Skip to comments.Term paper company irks profs, students
Posted on 03/28/2011 5:53:28 AM PDT by rhema
The college senior in Colorado felt cheated when for $23 per page she ordered a custom-written term paper from a Twin Cities company and it wasn't delivered on time.
Never mind that she was cheating by passing off a paper written by a stranger as her own. She complained to the Better Business Bureau about Essaywritingcompany.com, owned by Jordan Kavoosi of Farmington.
"I ordered it, and they were supposed to have it back to me within four days," she told the Watchdog. "I constantly emailed. Nobody replied to me. Then (Kavoosi) calls me and says under no circumstances am I going to get a refund."
It wasn't the first complaint filed against the company, which has resolved most of those registered with the Minnesota BBB.
But President and CEO Dana Badgerow calls Kavoosi an "entrepreneur who is skating on the thin edge of legality, and for sure he's plunged into what we think is unethical behavior."
The Watchdog, whose favorite part of academic life was writing term papers, asked Kavoosi if he had any problem with making a living by enabling students to commit academic misconduct that, if caught, can result in failing grades or worse.
"It doesn't bother me at all. I just see it as a business. It's as if I was selling shoes," Kavoosi said. "I just chose something that would make money ... and was kind of catchy and would help people out.
"People are too busy, and that's why we exist."
His Colorado client, who said she has disputed the credit card bill for her term paper, would agree with that.
She has used Essaywriting company.com and other such companies because, she said, "I work full time and I go to school full time and I'm a single parent. Lack of time, basically."
Dubious claims specifically the one guaranteeing an "A" grade prompted the BBB to go "secret-shopping." For $40, the BBB purchased a two-page paper titled "The Ethics of Advertising to Children," then took it to Dan Wackman, a professor in the University of Minnesota School of Journalism and Mass Communication who teaches the topic.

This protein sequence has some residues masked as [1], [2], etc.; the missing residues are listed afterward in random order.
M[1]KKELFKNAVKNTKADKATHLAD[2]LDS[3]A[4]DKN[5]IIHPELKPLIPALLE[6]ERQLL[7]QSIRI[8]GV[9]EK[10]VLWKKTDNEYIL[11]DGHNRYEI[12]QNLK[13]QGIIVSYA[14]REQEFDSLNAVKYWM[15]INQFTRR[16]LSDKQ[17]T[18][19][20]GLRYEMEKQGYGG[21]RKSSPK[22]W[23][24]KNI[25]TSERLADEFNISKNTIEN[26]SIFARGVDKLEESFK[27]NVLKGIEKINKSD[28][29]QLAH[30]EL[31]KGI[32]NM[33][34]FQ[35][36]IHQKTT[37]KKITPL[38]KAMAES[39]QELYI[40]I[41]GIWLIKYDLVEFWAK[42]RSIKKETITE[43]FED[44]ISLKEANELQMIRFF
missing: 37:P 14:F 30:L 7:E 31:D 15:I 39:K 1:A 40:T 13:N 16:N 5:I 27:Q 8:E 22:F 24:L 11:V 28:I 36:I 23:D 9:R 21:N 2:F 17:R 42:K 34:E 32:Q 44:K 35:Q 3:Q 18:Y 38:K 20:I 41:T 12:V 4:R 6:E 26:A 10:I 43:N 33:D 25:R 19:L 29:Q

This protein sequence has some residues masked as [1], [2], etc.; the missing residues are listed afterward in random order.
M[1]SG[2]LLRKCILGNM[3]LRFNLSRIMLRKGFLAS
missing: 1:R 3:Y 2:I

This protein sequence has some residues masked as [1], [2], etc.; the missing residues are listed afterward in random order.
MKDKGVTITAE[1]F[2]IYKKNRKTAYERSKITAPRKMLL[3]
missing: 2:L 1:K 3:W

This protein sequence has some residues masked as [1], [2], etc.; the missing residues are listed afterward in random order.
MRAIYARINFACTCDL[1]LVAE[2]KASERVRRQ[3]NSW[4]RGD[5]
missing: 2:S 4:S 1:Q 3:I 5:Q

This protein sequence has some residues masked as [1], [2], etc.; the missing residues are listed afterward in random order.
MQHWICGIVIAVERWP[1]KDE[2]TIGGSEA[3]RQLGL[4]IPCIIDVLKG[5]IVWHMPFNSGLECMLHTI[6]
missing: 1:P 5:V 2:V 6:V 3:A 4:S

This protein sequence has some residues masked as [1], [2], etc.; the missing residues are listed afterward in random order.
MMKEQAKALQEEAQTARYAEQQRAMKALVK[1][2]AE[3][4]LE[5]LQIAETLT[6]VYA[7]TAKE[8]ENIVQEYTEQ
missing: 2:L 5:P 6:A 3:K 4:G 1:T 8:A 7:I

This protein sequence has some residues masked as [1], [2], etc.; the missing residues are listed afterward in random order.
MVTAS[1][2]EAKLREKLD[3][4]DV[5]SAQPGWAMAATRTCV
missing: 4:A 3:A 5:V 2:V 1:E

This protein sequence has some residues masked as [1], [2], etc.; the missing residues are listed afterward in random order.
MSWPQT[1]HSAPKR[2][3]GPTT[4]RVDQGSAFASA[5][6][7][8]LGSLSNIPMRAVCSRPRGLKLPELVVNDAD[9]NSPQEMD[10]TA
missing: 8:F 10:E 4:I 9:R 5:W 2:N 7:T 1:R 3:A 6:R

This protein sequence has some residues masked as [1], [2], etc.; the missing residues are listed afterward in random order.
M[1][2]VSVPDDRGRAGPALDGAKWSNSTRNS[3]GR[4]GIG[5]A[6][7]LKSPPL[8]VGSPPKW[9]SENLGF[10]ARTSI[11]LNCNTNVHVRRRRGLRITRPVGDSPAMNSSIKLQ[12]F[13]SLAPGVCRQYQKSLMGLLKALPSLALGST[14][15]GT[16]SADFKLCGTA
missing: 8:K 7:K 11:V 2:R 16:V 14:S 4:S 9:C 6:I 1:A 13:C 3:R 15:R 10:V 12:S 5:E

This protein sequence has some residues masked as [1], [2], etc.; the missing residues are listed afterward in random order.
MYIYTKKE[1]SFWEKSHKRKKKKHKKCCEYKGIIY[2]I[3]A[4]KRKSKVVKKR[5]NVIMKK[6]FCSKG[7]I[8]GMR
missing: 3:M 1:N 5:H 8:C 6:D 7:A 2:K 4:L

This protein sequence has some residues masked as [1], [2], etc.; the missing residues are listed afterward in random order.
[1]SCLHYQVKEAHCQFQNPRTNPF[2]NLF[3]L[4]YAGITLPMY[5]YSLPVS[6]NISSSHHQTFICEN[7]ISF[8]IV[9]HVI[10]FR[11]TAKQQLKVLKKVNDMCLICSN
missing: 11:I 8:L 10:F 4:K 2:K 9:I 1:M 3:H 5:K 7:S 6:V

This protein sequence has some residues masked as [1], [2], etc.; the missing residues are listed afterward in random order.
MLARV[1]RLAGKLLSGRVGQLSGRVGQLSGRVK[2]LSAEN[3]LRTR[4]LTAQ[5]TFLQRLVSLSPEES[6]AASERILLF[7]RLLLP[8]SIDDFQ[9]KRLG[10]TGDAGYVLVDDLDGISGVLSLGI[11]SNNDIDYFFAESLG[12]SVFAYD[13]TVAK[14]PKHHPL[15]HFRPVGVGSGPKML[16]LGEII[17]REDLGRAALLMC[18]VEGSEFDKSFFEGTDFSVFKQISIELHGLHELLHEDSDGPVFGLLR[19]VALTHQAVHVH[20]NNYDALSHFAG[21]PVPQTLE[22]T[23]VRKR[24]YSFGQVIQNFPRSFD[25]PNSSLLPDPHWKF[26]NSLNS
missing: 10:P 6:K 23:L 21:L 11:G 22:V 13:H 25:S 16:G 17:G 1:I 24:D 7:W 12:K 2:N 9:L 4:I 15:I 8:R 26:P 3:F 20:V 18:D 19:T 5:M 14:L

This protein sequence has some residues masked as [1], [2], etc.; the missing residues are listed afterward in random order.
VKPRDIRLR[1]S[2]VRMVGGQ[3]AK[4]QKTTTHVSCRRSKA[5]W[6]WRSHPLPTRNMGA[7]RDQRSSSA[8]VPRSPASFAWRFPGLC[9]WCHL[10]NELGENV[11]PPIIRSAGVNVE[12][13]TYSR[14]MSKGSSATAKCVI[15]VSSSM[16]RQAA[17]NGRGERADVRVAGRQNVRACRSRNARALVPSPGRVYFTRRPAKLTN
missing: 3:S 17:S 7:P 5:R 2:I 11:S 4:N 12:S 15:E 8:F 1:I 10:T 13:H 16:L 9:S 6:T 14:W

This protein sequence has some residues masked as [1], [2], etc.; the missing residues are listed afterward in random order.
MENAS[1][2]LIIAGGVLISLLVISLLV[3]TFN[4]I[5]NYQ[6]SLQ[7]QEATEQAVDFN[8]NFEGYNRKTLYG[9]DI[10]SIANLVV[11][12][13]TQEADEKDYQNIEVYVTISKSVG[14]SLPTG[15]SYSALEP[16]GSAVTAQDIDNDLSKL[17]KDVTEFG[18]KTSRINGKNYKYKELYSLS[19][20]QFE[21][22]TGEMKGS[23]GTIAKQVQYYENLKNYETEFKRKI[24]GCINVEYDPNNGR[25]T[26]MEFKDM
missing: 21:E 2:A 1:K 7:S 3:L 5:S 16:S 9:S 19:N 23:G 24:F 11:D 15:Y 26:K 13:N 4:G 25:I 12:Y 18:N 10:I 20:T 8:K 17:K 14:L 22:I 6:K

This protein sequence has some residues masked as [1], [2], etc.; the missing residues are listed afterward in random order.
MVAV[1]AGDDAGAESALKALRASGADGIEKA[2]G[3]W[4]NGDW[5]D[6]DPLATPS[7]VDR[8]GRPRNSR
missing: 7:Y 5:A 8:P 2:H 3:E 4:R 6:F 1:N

He gave it a "C."
Wackman knew that it was purchased from a company, but that didn't affect his grading, he said. He had concrete reasons to mark it down: It cited unidentified sources, it was unfocused and it failed to refer to recent dramatic changes affecting the topic.
Every class syllabus at the U is required to have a section on academic misconduct, including plagiarism and cheating, Wackman said. Each instructor denotes a consequence such as getting an "F" on the assignment or flunking the entire course.
But that's not the only bad consequence of buying a term paper, he said.
"When students skip the steps of actually doing the work, which is when the learning occurs, they're cheating themselves," he said. "That woman is cheating herself. It's her own loss."
Exams don’t always provide the instructor with a comprehensive view of the student’s material understanding. Written exams would show that a student can answer a question from a text by regurgitating the text. Rote memorization was taught for a long time, and kids have learned by it but don’t develop comprehensive understanding of the subject matter through critical thinking skills whereas term papers can identify a student’s ability to form coherent ideas and give a view into the mind of the person.
I’ve been languishing in my Master’s degree studies due to health issues, and I can tell you that writing my thesis has become one of the most difficult endeavors I’ve undertaken; however, I’ve never considered cheating or having someone else write it for me. I want this piece to be demonstrative of my ability to think critically, impart new ideas, and add to the existing literature in my field of expertise.
To cheat on a term paper just to pass and get the piece of paper only demonstrates that you’re of questionable moral character and will eventually come back to bite you in the ass. How many examples are there out there of students caught years down the road? Why bother with the constant worry. If you can’t handle the workload, perhaps that course of education isn’t for you.
In what country? Not in America.